- As with the George 2 example the job starts with a JOB command (all built-in commands had a long form and a two letter abbreviation, here "JB" is the abbreviation for "JOB"). The JOB command gives a job name, the user to bill for the job, :BRIAN, and the terminator for the job, "####".
- WHENEVER (WE) a command fails with error the job will continue at label 5CE for error recovery. The MAXSIZE (MZ) of memory used by this job will be 20K words.
WE COMERR,GO 5CE MZ 20K
- The CREATE (CE) command is used to make a file, in this case a temporary workfile, "!". The INPUT (IN) command then copies all text up to the terminator, "////" into the workfile.
CE ! IN !,T//// PROG(HWLD) STEER(LIST,OBJECT) OUTE(SEMICOMPILED) WSF(HWLD) PLAN(CR) #PRO HWLD40/TEST #LOW MESS 12HHELLO WORLD #PRO #ENT 0 DISTY '11/MESS' DEL 2HOK #END ENDPROG ////
- The LOAD (LO) command loads PROGRAM XPLT (the assembler) from the directory :LIB, it is then started by the RESUME (RM) command. If the run does not HALT with the output LD the job continues at label 1F for error handling.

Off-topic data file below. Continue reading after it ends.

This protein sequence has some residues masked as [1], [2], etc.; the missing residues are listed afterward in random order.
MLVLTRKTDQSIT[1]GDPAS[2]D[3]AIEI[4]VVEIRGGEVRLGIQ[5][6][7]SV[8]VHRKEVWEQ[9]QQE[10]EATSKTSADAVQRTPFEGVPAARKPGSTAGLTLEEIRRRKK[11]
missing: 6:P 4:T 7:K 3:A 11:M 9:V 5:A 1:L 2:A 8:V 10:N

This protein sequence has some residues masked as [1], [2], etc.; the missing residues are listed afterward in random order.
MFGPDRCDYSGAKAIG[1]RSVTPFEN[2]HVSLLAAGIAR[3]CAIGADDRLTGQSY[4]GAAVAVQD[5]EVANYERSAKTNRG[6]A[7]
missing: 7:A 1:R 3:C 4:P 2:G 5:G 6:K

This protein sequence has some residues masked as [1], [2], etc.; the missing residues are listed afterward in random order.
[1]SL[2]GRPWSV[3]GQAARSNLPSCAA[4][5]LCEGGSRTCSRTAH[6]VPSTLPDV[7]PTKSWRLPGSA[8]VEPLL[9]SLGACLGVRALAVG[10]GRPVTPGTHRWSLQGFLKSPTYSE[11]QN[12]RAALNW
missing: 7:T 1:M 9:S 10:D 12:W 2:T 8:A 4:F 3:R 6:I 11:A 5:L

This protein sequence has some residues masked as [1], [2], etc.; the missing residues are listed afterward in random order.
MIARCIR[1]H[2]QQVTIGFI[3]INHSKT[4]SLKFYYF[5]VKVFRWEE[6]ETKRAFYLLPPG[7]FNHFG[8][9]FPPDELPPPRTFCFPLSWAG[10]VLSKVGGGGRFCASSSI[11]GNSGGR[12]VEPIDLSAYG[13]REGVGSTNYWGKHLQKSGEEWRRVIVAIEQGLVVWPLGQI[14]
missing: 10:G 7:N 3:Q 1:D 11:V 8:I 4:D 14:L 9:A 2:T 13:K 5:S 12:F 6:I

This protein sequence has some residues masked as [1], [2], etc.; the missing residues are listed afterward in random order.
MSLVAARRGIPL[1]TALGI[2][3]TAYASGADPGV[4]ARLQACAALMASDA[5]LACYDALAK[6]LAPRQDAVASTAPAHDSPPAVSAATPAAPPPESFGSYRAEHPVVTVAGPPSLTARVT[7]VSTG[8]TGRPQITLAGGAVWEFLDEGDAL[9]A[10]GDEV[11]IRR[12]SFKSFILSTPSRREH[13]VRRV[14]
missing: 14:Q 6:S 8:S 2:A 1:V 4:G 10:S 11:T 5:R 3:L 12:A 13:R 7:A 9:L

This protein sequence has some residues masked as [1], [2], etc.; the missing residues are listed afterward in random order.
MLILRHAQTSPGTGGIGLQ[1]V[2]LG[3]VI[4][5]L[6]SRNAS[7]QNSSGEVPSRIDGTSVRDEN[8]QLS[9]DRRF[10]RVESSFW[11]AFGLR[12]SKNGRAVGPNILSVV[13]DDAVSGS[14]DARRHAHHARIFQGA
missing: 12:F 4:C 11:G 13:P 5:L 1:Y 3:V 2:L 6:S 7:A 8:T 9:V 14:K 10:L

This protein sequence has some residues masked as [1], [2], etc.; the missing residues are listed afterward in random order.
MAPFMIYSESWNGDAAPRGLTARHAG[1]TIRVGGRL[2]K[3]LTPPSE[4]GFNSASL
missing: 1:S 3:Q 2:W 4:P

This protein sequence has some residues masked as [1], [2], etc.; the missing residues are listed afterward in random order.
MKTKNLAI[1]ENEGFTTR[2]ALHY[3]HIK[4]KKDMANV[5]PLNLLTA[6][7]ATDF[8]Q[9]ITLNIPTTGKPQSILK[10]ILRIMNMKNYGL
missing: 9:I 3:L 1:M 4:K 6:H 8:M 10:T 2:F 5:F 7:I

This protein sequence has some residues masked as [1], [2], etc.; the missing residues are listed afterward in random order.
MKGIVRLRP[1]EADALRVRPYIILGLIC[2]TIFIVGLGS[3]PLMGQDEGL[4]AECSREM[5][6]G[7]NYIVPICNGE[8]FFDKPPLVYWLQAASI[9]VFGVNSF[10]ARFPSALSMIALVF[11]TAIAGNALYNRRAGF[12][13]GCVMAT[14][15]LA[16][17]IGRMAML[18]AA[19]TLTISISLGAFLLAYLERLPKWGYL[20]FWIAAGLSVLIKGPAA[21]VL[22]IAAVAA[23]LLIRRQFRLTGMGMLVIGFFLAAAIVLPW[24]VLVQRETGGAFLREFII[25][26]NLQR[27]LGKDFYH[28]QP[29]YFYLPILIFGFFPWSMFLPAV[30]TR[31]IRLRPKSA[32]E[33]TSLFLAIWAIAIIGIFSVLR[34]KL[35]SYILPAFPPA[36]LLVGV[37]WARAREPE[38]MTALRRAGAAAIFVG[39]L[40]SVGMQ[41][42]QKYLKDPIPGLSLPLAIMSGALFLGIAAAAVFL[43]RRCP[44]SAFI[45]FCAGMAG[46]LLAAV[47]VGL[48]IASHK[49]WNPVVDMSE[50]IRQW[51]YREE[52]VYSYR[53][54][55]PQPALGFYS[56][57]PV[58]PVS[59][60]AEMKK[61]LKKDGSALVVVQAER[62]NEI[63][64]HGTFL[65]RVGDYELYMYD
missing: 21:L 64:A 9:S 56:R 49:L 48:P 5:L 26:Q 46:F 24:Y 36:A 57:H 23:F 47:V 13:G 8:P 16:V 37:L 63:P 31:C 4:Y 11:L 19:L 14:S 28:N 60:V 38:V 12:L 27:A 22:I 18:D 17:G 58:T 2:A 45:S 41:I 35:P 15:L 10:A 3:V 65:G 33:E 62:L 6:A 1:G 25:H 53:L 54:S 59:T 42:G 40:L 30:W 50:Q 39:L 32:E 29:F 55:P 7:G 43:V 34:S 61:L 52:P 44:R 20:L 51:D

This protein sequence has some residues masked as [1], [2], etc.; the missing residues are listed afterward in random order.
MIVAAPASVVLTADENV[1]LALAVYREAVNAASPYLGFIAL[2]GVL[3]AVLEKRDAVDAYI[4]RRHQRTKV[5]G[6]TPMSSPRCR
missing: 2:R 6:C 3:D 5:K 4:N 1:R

LO :LIB.PROGRAM XPLT RM IF NOT HAL(LD),GO 1F
- The ASSIGN (AS) command is used to connect virtual card reader unit 0 to the workfile created above, which is then erased by the ERASE (ER) command. (The erase will be delayed until the file is closed).
AS *CR0,! ER !
- A new workfile is created and the virtual line printer unit 0 assigned to it.
CE ! AS *LP0,!
- When PROGRAM XPLT is run it will try to open the disk file in the OUTE directive, We want it to use a temporary workfile so we ask George to MONITOR the open, stopping execution and allowing us to provide the workfile:
MN ON, OPEN
- The program in memory (PROGRAM XPLT) is started at location 21.
EN 1 IF NOT MONITOR(OPEN), GO 1F
- A new, direct access, workfile is created with 128 word buckets and an initial size of 40K words. The virtual disk channel *DA2 is assigned to it. The program is RESUMED.
CE !(*DA,BUCK1,KWOR40) AS *DA2,!(WRITE) RM
- If it HALTs with the output OK the job continues at label 1A, if not an error message is displayed and the job exits.
IF HAL(OK),GO 1A 1F DP 0,COMPILATION ERRORS GO 5EX
- The DELETE (DL) command deletes the assembler from memory.
- Yet another workfile is created to hold the instructions for the linker. As the linker instructions must end with a line "****" the default terminator is used for the INPUT command.
CE ! IN ! *IN ED(SEMICOMPILED) *OUT ED(PROGRAM TEST) *LIST ****